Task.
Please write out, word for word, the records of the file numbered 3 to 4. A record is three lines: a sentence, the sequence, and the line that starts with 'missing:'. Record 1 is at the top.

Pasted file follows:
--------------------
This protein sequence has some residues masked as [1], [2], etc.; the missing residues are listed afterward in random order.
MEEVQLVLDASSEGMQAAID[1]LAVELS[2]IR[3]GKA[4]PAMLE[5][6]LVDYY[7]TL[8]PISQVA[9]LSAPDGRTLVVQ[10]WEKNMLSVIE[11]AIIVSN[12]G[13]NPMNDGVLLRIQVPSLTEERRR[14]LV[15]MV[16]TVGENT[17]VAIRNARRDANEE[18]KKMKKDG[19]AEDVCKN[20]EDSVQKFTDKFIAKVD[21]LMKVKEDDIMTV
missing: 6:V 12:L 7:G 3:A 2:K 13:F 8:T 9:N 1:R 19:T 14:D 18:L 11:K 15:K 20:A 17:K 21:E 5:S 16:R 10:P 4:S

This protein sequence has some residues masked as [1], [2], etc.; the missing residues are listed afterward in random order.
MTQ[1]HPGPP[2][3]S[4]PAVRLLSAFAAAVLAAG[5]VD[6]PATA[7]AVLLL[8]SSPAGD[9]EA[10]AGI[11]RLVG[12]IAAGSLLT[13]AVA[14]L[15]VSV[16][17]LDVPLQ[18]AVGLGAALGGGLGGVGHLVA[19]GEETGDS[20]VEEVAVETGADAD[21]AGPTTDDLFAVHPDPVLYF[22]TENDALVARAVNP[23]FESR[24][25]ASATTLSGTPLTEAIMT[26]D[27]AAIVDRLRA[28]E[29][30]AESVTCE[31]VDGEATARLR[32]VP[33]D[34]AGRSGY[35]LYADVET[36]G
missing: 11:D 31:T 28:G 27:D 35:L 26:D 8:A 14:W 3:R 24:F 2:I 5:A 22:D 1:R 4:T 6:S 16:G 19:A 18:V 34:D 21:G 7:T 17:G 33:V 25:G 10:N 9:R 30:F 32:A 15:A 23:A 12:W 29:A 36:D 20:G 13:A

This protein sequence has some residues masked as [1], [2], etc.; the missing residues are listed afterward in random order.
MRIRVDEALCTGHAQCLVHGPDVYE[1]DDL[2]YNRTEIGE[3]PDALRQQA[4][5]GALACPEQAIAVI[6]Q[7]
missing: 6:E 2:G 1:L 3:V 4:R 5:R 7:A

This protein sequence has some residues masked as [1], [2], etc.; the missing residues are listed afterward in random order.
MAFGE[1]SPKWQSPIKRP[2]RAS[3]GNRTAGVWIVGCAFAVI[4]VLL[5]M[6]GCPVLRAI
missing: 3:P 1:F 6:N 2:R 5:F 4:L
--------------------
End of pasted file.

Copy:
This protein sequence has some residues masked as [1], [2], etc.; the missing residues are listed afterward in random order.
MRIRVDEALCTGHAQCLVHGPDVYE[1]DDL[2]YNRTEIGE[3]PDALRQQA[4][5]GALACPEQAIAVI[6]Q[7]
missing: 6:E 2:G 1:L 3:V 4:R 5:R 7:A

This protein sequence has some residues masked as [1], [2], etc.; the missing residues are listed afterward in random order.
MAFGE[1]SPKWQSPIKRP[2]RAS[3]GNRTAGVWIVGCAFAVI[4]VLL[5]M[6]GCPVLRAI
missing: 3:P 1:F 6:N 2:R 5:F 4:L